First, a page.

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Workshop: Postcolonial Ecologies in the Global South: Explorations at the Culture/Nature Interface

The workshop will bring together the Centre of Development Studies, Centre of South Asian Studies, Centre of African Studies, Centre of Latin American Studies and University of Cambridge Conservation Research Institute in order to exchange ideas and define collaborative research agendas regarding one of the most pressing issues of the 21st century: the relationship between humanity and the natural world.
When Jun 28, 2018 12:45 PM to
Jun 29, 2018 07:30 PM
Where Alison Richard Building, 7 West Road, CB3 9DT
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The Global South is home to the vast majority of the world’s biological and cultural diversity. It is also the area where both kinds of diversity are disappearing the fastest. For these reasons, the countries of the Global South are especially relevant to the Environmental Humanities, in terms of both theory and practice. For theory, comparing radically different perspectives on humanity’s relationship with nature promises important insights about what “humanity”, “nature”, “culture” and similar concepts may mean. For practice, endeavours to conserve cultural and biological diversity at a global level need to develop integrated frameworks for the regions where this diversity is greatest and most threatened.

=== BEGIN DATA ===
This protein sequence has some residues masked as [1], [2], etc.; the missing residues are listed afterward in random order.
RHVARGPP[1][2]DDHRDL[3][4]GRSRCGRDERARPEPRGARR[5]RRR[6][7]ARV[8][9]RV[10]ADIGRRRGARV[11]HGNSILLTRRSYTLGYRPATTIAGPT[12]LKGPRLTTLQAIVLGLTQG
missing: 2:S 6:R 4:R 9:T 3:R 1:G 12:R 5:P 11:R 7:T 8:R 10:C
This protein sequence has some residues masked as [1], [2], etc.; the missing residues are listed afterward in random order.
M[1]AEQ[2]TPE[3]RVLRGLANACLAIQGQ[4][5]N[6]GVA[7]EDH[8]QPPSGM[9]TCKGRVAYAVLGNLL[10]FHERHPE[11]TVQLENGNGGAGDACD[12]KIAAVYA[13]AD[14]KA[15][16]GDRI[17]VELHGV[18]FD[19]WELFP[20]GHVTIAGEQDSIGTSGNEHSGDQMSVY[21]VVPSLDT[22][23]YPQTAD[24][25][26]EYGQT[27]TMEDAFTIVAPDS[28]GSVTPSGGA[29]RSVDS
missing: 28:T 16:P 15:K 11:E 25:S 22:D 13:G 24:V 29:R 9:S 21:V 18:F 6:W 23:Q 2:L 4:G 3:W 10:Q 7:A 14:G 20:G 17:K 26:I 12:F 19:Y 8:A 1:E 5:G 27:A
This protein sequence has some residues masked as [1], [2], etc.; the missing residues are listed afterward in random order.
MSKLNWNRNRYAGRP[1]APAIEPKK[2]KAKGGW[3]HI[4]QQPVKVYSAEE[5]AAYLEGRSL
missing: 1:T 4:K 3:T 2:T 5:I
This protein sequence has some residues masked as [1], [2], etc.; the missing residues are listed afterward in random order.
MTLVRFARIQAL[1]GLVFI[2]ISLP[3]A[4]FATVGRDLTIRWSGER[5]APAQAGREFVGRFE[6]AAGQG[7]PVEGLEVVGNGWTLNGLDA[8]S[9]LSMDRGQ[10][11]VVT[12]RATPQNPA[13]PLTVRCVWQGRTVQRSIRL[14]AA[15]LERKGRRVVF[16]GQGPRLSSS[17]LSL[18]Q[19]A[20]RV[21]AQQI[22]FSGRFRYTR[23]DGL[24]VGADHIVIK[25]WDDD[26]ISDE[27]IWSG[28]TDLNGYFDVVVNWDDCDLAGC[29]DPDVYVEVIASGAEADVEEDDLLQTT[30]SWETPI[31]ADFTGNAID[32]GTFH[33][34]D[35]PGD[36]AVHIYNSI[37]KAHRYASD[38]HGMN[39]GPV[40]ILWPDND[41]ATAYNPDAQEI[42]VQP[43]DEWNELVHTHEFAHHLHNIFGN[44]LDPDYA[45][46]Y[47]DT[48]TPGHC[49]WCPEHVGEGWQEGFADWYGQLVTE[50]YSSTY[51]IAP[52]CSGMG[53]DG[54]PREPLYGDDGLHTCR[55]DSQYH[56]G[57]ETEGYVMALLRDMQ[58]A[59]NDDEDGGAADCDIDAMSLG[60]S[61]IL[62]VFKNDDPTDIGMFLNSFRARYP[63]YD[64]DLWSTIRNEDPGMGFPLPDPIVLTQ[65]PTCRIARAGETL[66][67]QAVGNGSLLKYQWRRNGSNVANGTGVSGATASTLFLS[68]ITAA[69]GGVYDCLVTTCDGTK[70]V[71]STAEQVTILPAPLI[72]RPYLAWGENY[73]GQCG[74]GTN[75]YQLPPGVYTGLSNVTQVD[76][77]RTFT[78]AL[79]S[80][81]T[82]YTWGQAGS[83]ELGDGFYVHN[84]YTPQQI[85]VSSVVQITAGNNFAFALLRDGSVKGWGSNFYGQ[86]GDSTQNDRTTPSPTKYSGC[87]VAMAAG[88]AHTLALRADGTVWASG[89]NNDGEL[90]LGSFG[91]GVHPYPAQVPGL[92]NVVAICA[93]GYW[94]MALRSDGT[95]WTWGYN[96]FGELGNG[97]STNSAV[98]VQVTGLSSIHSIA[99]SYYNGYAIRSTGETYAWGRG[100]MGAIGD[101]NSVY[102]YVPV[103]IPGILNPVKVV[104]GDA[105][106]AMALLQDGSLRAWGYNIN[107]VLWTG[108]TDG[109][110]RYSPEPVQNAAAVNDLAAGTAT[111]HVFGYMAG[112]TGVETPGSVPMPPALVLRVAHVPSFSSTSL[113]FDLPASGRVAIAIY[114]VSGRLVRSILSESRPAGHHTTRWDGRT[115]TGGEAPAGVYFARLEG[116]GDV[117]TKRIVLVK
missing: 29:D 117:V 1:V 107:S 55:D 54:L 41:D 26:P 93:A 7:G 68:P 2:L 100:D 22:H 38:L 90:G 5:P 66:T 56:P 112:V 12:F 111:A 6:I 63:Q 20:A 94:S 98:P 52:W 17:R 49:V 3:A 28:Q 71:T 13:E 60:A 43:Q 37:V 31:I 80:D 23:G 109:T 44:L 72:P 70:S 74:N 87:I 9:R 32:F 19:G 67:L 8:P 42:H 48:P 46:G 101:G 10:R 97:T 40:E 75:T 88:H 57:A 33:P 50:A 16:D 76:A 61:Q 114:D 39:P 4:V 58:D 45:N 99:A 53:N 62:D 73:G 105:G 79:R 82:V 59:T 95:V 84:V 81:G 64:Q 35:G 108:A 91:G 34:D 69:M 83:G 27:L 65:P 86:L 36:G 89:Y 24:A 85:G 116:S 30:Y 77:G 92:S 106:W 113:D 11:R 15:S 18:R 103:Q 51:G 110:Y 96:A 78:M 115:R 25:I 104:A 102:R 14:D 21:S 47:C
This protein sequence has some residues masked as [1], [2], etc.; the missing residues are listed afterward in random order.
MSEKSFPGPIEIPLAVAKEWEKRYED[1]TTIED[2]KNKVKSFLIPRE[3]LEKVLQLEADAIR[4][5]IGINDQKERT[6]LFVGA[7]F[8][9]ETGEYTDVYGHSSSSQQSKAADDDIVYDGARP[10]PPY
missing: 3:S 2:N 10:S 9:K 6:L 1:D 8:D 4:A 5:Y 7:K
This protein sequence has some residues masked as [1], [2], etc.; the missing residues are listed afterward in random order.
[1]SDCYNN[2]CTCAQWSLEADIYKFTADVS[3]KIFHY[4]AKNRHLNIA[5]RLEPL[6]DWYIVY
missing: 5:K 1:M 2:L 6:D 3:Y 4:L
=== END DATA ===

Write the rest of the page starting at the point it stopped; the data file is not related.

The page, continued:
Just as the Global South is of particular relevance for the Environmental Humanities, so the Environmental Humanities touch the very core of the challenges and opportunities present in Global South. The economies of these regions are particularly dependent on natural resources, whether in the form of raw materials or tourism. They are also especially susceptible to disruption by natural phenomena. Indeed, a crucial dimension of the postcolonial reality is how states and populations reconfigure the relationship between humanity and nature in changing cultural and economic contexts.

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The CHRC is a collaboration of six departments. This is symbolized through six stripes in Cambridge Blue in the CHRC logo. The mesh-work arising from the darker stripes represents the collaboration of the CHRC and the heritage field at large.